Old fridge earns man $1,250
BALDWIN, Pa., Oct. 3 (UPI) -- A Pennsylvania man who received a 1937 Frigidaire refrigerator with his home when he purchased it in 1998 was awarded $1,250 in Sears gift cards.
Richard Linnert, 68, who bought his Baldwin home from his aunt in 1998, said he initially used the old fridge for beverages, but decided recently to recycle it through a program co-sponsored by Duquesne Light, Sears, JACO Environmental and other electric utilities in the state, the Pittsburgh Tribune-Review reported Wednesday.
The program looked through the 18,360 appliances recycled during the program and awarded Linnert's old fridge the distinction of "Pennsylvania's Oldest Refrigerator," which earned him the gift card prize.
Linnert said he had no idea the fridge was so old and he would have been happy to settle for the $35 given to anyone who recycled their appliances through the program, which was aimed at encouraging people to replace inefficient refrigerators.
Linnert said he plans to spend his winnings on a flat-screen TV and a new phone.
Cops allegedly sent inmates on beer runs
TAFUNA, American Samoa, Oct. 3 (UPI) -- A pair of police officers in American Samoa are facing charges of sending jail inmates on shopping trips and beer runs unsupervised.
Officers Fiti Aina and Rocky Tua made their initial court appearance Tuesday morning in District Court on charges of aiding the escape of a prisoner, permitting escape and public servant acceding to corruption, Samoa News reported Wednesday.
Prosecutors said investigators made a surprise visit to the Tafuna Correctional Facility July 20 and discovered an alcoholic beverage in one of the cells. The investigators determined jail inmates were being sent unaccompanied to a local store to buy beer and other items for the officers and their fellow inmates.
Preliminary examination hearings for the officers are scheduled for later this week.
Woman unable to travel gets refund voucher
ST. PETERSBURG, Fla., Oct. 3 (UPI) -- An 83-year-old Connecticut woman who canceled a trip because her health will not allow her to travel said she received a refund in the form of a travel voucher.
Irene Ettre said she booked a $4,000 vacation in March through New Horizons Travel of Durham to visit Prague, Vienna and Budapest, but she soon discovered she would not be able to travel due to a previous stroke and several mini-strokes, The Hartford (Conn.) Courant reported Wednesday.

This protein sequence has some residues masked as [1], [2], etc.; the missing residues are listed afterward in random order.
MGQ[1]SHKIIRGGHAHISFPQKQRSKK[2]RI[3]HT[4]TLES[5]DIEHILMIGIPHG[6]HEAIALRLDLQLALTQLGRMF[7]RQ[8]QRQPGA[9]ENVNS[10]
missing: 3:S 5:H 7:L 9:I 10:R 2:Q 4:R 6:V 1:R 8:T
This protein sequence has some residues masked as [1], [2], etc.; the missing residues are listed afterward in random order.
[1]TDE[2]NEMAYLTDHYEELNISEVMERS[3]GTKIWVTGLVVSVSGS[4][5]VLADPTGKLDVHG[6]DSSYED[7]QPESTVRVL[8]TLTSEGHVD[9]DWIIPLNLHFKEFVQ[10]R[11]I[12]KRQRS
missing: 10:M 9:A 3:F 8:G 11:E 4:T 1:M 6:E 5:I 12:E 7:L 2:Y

Ettre said New Horizons refunded her $2,150 and informed her the remainder, minus a 25 percent fee, would come from Brendan Vacations, the company the agency employed to book the trip.
Ettre said her $1,600 refund came in the form of a voucher that could only be used to book travel.
"I thought I bought the complete package," Ettre said of the travel insurance that came with her vacation package. "I thought I was covered for everything."
Brendan Vacations eventually agreed to waive the non-transferable clause of the voucher, allowing Ettre to sell the voucher or give it away. She said she unsuccessfully attempted to sell it on eBay before giving it to a grandchild.
"I'm giving it to my grandchildren, one of whom is going on an archeological dig in Belize. She's 24, so I guess I got my money's worth."
Girl sent home for 'vagina' T-shirt
NEW YORK, Oct. 3 (UPI) -- A 15-year-old New York high school student said her free speech rights were violated when she was sent home for wearing a T-shirt reading, "I enjoy vagina."
Brianna Demato said she wore the T-shirt -- styled after the "Enjoy Coke" logo -- to Newton High School Tuesday and was sent home when she refused the assistant principal's demand that she change shirts, the New York Daily News reported Wednesday.
"It's hypocritical," said the teenager, who said she has worn the shirt to school several times in the past. "They use the word in class -- why can't I, on a shirt?"
Cathy Demato, Brianna's mother, said she went to the school to defend her daughter, but the assistant principal had both of them escorted from the premises.
"They're discriminating against Brianna. They pulled her out of class for nothing," the mother said. "She's not hurting anyone. It's her right to wear that shirt."
The city Education Department said the mother and teen were not kicked out of the school, but rather left on their own.
"The language on the shirt was likely to cause disruption and the language is inappropriate for school," department spokeswoman Margie Feinberg said.